Disclaimer: This article is NOT a diet plan. It is a basis for teaching yourself how to gain muscle-mass.
Mass. We all want more of it, whether you're an IFBB pro or an amateur drug-free bodybuilder such as myself. I loved the episode of South Park where Cartman used that "Beefcake 9000" or whatever it was. Even Cartman wanted to look good.
Gaining quality muscle is a long battle. A battle that is won through much mindless, tasteless eating most of the time. Sure, sometimes you go out for steak but most of the time you're choking down you're chicken breast number 8,085 or your 45,883rd can of tuna. Bland? I think so! Results? You betcha.
So what about hardgainers? I would like to discuss a certain myth regarding getting bigger.
There is the myth of the impossible-gainer. Some people confuse this with the term "hardgainer". Certain people put on mass by looking at a picture of a barbell or a burger. I have never seen or known someone like this actually, but I hear of it happening. In my book, all the rest of us are hardgainers.
People use the term "hardgainer" as an excuse for not demonstrating the required amount of discipline to grow. Some people are genetically disposed to carry less body-mass. They must eat. Obviously, the rest of us don't need to eat to grow.
What?! Everyone must take in nutrients to grow. Some people are more sedentary than others and therefore don't require as many calories per day to maintain their mass. Others are constantly moving, frittering away their precious calories and must take in a lot of them to maintain their mass, let alone grow more!
Most people, including undisciplined bodybuilders, don't really remember what they eat each day. If you don't know what you're eating, then you probably aren't eating much. I used to be this way. I would tell people "Man! I have to eat like 6,000 calories per day to maintain my weight!" I was full of hot air. I didn't know what 6,000 calories even looked like. I honestly thought I did though.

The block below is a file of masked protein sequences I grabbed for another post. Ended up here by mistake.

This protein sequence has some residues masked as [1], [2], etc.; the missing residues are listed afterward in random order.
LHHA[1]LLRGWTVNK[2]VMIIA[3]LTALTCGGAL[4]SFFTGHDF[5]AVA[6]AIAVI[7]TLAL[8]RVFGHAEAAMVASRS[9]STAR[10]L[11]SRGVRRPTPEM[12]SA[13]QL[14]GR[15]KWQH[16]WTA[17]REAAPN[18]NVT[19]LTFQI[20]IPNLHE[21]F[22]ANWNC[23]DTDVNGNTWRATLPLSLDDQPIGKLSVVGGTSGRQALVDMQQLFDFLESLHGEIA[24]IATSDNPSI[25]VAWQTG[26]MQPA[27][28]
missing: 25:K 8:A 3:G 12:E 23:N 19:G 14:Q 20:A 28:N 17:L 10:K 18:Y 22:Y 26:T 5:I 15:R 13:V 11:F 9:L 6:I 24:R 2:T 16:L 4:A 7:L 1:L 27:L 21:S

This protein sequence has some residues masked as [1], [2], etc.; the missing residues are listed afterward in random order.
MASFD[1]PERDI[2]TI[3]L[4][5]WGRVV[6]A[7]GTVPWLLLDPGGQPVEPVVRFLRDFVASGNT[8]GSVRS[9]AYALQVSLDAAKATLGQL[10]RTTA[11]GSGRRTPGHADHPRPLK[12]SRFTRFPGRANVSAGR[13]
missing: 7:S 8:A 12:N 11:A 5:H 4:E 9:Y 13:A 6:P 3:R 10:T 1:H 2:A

I may have had a protein shake for breakfast... OK, so there's 40 to 50 grams of protein and however many carbs are in 14 ounces of milk. Then, I probably had 2 or 3 PBJ sandwiches for lunch with another shake. That's about 100 carbs (depending on the bread and jelly), maybe 20 grams of fat and another 45 (we'll take the average between 40 and 50) grams of protein.
Then I might eat a good sized dinner. Probably around 75 grams of carbs and 40 grams of protein and about 30 grams of fat. Now, it's getting complicated to keep track of this so let's write it out properly and see what we have to work with.
- Total carbs: 30 (milk) + 100 (sandwiches) + 75 (dinner) = 205g carbs
- Total protein: 45 + 45 + 40 = 130g protein
- Total fat: 10 + 20 + 30 = 60g fat
Ah HA! So now we now how many grams of this and that I had on perhaps an average day when I thought I was eating a lot. Now, calculating the caloric value of all this is easy. Remember this: carbs = 4 calories per gram, protein is the same as carbs, fat = 9 calories per gram. So let's multiply it out real quick:
- (205 x 4) + (130 x 4) + (60 x 9) = Total calories in hypothetical day